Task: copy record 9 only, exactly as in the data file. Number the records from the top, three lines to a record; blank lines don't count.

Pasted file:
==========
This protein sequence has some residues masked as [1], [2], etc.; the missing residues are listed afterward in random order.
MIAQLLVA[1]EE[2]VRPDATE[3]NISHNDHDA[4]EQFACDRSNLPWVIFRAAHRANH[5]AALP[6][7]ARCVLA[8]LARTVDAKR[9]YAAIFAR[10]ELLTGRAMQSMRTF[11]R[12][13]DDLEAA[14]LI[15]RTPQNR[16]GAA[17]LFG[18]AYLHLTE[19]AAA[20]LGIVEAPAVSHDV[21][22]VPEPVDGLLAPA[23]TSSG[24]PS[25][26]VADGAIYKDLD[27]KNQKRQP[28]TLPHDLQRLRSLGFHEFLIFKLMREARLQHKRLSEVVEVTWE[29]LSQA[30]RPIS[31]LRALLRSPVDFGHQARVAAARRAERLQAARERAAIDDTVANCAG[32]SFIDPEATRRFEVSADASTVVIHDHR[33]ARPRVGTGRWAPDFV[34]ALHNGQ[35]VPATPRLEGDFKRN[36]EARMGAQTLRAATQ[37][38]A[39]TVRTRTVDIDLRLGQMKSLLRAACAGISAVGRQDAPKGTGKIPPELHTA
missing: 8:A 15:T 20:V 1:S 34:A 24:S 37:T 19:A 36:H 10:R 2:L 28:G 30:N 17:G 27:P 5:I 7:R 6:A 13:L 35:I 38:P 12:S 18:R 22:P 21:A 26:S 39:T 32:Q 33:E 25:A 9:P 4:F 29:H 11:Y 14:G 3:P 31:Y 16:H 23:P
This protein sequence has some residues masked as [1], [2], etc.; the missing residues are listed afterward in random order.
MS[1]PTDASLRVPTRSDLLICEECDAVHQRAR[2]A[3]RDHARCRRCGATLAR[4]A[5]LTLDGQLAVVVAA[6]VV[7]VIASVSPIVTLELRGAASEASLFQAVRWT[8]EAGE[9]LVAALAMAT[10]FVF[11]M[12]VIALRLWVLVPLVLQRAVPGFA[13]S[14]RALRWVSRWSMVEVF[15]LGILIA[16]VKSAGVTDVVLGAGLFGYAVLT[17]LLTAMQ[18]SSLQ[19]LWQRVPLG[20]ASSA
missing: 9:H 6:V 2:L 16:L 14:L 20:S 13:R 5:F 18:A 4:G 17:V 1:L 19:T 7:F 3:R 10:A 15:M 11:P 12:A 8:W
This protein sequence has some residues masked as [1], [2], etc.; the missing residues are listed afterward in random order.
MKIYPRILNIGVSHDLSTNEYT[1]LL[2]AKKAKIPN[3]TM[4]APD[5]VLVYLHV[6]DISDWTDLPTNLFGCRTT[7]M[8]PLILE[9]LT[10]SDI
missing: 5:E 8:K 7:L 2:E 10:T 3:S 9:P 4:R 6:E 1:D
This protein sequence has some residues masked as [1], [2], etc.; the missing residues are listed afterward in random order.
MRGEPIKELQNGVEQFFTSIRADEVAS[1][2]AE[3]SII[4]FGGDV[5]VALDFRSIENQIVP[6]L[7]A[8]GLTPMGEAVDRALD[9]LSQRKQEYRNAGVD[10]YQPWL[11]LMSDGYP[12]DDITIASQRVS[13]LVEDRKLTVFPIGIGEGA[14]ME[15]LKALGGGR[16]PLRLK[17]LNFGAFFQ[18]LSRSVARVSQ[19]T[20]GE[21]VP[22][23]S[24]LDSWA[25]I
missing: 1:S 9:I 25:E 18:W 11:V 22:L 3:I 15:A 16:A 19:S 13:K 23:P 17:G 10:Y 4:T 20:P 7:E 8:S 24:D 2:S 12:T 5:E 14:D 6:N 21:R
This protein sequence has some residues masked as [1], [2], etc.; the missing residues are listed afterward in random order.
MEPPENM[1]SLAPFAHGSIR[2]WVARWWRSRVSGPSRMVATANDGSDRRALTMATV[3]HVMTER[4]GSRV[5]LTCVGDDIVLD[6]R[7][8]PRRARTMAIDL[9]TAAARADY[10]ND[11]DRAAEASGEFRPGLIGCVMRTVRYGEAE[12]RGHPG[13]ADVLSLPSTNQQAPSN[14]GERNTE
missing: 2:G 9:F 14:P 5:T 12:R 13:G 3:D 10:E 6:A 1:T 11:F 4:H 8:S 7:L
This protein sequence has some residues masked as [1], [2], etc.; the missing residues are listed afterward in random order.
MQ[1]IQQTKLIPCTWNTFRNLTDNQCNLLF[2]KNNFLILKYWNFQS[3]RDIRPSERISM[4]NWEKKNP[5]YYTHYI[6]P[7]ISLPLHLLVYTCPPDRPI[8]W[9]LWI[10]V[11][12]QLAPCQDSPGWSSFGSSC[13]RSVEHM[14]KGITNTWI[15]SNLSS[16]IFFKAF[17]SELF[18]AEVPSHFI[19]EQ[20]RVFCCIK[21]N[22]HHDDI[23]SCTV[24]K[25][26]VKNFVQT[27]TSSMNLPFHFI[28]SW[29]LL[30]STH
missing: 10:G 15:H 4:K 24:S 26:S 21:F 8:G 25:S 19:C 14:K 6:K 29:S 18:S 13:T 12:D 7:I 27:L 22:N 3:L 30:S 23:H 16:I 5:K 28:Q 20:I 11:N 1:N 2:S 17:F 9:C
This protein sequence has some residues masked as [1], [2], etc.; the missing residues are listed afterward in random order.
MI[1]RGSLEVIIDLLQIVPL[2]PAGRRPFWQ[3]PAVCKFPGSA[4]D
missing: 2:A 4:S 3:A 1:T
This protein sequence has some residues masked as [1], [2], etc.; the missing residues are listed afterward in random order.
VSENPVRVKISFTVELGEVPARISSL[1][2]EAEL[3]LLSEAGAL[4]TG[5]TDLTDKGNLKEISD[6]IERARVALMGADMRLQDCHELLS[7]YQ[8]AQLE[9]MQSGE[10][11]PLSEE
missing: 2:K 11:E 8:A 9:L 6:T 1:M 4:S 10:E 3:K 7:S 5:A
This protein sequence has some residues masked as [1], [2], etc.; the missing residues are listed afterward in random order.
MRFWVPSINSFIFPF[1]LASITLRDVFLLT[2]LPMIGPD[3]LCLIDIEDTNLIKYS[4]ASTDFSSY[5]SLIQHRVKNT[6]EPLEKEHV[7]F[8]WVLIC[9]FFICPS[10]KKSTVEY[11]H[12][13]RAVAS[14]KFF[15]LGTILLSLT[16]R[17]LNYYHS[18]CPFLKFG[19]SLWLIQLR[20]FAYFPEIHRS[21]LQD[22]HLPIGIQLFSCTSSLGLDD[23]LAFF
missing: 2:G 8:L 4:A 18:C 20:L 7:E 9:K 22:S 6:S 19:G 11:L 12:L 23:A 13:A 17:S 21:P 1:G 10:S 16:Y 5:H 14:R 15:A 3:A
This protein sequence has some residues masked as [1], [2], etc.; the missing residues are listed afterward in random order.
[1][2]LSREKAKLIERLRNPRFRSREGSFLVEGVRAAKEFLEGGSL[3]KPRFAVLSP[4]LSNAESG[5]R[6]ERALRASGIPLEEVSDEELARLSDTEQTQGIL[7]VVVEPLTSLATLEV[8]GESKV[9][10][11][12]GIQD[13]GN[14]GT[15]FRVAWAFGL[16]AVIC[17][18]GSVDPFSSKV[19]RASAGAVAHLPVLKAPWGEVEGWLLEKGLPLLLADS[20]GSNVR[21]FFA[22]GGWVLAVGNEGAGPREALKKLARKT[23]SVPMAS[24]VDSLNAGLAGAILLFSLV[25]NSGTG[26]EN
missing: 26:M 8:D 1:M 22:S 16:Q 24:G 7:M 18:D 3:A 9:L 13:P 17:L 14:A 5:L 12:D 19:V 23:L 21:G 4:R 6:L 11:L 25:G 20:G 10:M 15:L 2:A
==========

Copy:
This protein sequence has some residues masked as [1], [2], etc.; the missing residues are listed afterward in random order.
MRFWVPSINSFIFPF[1]LASITLRDVFLLT[2]LPMIGPD[3]LCLIDIEDTNLIKYS[4]ASTDFSSY[5]SLIQHRVKNT[6]EPLEKEHV[7]F[8]WVLIC[9]FFICPS[10]KKSTVEY[11]H[12][13]RAVAS[14]KFF[15]LGTILLSLT[16]R[17]LNYYHS[18]CPFLKFG[19]SLWLIQLR[20]FAYFPEIHRS[21]LQD[22]HLPIGIQLFSCTSSLGLDD[23]LAFF
missing: 2:G 8:L 4:A 18:C 20:L 7:E 9:K 22:S 6:S 19:G 11:L 12:L 23:A 13:A 17:S 21:P 1:G 10:S 16:Y 5:H 14:R 15:A 3:A